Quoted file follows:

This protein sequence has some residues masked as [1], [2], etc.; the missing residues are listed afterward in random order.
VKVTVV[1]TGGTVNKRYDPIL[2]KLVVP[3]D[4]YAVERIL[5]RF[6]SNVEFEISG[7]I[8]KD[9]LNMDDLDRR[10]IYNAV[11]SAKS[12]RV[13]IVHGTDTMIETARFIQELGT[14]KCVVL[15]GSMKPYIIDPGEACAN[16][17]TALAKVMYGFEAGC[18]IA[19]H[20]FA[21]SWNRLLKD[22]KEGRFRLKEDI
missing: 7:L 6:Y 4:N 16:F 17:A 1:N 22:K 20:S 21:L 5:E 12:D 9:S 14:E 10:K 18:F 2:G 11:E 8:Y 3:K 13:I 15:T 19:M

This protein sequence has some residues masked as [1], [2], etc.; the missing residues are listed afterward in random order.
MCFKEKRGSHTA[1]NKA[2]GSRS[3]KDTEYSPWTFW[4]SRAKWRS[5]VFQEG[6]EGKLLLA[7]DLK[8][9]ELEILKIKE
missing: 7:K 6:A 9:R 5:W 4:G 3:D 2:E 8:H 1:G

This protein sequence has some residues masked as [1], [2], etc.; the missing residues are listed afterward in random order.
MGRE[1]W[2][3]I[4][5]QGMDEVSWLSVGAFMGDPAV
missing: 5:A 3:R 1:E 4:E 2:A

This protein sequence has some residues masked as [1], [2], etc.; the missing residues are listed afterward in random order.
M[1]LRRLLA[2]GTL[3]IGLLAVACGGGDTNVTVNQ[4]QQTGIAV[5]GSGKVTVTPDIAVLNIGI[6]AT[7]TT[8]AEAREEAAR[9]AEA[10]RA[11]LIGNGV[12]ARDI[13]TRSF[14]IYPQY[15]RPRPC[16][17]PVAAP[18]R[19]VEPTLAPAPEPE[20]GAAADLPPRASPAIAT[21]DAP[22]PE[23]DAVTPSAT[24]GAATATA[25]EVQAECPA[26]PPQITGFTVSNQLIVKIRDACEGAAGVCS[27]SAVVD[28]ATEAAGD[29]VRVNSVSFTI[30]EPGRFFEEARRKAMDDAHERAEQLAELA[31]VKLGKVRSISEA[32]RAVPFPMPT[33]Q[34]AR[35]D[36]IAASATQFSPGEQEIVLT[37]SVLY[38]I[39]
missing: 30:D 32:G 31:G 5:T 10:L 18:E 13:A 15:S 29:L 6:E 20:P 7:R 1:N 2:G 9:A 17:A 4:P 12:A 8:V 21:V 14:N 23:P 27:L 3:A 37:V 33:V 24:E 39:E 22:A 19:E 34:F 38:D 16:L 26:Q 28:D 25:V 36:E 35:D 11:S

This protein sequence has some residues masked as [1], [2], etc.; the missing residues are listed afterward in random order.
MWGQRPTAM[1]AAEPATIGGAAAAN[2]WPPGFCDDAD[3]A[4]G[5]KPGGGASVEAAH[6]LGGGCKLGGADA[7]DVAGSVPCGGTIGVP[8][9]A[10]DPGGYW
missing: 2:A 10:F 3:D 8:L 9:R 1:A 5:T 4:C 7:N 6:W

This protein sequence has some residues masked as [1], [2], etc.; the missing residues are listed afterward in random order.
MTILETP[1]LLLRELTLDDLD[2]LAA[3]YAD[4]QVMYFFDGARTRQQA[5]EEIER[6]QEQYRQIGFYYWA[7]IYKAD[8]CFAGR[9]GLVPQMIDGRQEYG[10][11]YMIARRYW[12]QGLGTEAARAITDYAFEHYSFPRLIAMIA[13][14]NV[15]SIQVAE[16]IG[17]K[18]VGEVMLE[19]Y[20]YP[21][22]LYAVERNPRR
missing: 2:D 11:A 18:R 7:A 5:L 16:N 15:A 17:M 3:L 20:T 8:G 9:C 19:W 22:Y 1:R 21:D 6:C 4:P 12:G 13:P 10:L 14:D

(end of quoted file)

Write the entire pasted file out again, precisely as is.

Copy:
This protein sequence has some residues masked as [1], [2], etc.; the missing residues are listed afterward in random order.
VKVTVV[1]TGGTVNKRYDPIL[2]KLVVP[3]D[4]YAVERIL[5]RF[6]SNVEFEISG[7]I[8]KD[9]LNMDDLDRR[10]IYNAV[11]SAKS[12]RV[13]IVHGTDTMIETARFIQELGT[14]KCVVL[15]GSMKPYIIDPGEACAN[16][17]TALAKVMYGFEAGC[18]IA[19]H[20]FA[21]SWNRLLKD[22]KEGRFRLKEDI
missing: 7:L 6:Y 4:N 16:F 17:A 1:N 22:K 20:S 21:L 5:E 12:D 9:S 14:E 10:K 18:F 2:G 11:E 8:Y 3:K 13:I 15:T 19:M

This protein sequence has some residues masked as [1], [2], etc.; the missing residues are listed afterward in random order.
MCFKEKRGSHTA[1]NKA[2]GSRS[3]KDTEYSPWTFW[4]SRAKWRS[5]VFQEG[6]EGKLLLA[7]DLK[8][9]ELEILKIKE
missing: 7:K 6:A 9:R 5:W 4:G 3:D 2:E 8:H 1:G

This protein sequence has some residues masked as [1], [2], etc.; the missing residues are listed afterward in random order.
MGRE[1]W[2][3]I[4][5]QGMDEVSWLSVGAFMGDPAV
missing: 5:A 3:R 1:E 4:E 2:A

This protein sequence has some residues masked as [1], [2], etc.; the missing residues are listed afterward in random order.
M[1]LRRLLA[2]GTL[3]IGLLAVACGGGDTNVTVNQ[4]QQTGIAV[5]GSGKVTVTPDIAVLNIGI[6]AT[7]TT[8]AEAREEAAR[9]AEA[10]RA[11]LIGNGV[12]ARDI[13]TRSF[14]IYPQY[15]RPRPC[16][17]PVAAP[18]R[19]VEPTLAPAPEPE[20]GAAADLPPRASPAIAT[21]DAP[22]PE[23]DAVTPSAT[24]GAATATA[25]EVQAECPA[26]PPQITGFTVSNQLIVKIRDACEGAAGVCS[27]SAVVD[28]ATEAAGD[29]VRVNSVSFTI[30]EPGRFFEEARRKAMDDAHERAEQLAELA[31]VKLGKVRSISEA[32]RAVPFPMPT[33]Q[34]AR[35]D[36]IAASATQFSPGEQEIVLT[37]SVLY[38]I[39]
missing: 30:D 32:G 31:G 5:T 10:L 18:E 13:A 15:S 29:L 6:E 20:P 7:R 1:N 2:G 9:A 17:A 4:P 12:A 8:V 21:V 14:N 23:P 27:L 3:A 37:V 33:V 24:E 39:E 22:A 19:E 34:F 38:D 16:L 26:Q 28:D 25:V 36:E 35:D 11:S

This protein sequence has some residues masked as [1], [2], etc.; the missing residues are listed afterward in random order.
MWGQRPTAM[1]AAEPATIGGAAAAN[2]WPPGFCDDAD[3]A[4]G[5]KPGGGASVEAAH[6]LGGGCKLGGADA[7]DVAGSVPCGGTIGVP[8][9]A[10]DPGGYW
missing: 2:A 10:F 3:D 8:L 9:R 1:A 5:T 4:C 7:N 6:W

This protein sequence has some residues masked as [1], [2], etc.; the missing residues are listed afterward in random order.
MTILETP[1]LLLRELTLDDLD[2]LAA[3]YAD[4]QVMYFFDGARTRQQA[5]EEIER[6]QEQYRQIGFYYWA[7]IYKAD[8]CFAGR[9]GLVPQMIDGRQEYG[10][11]YMIARRYW[12]QGLGTEAARAITDYAFEHYSFPRLIAMIA[13][14]NV[15]SIQVAE[16]IG[17]K[18]VGEVMLE[19]Y[20]YP[21][22]LYAVERNPRR
missing: 2:D 11:A 18:R 7:A 5:L 16:N 15:A 17:M 3:L 20:T 8:G 9:C 19:W 22:Y 1:R 21:D 6:C 4:P 12:G 13:P 10:L 14:D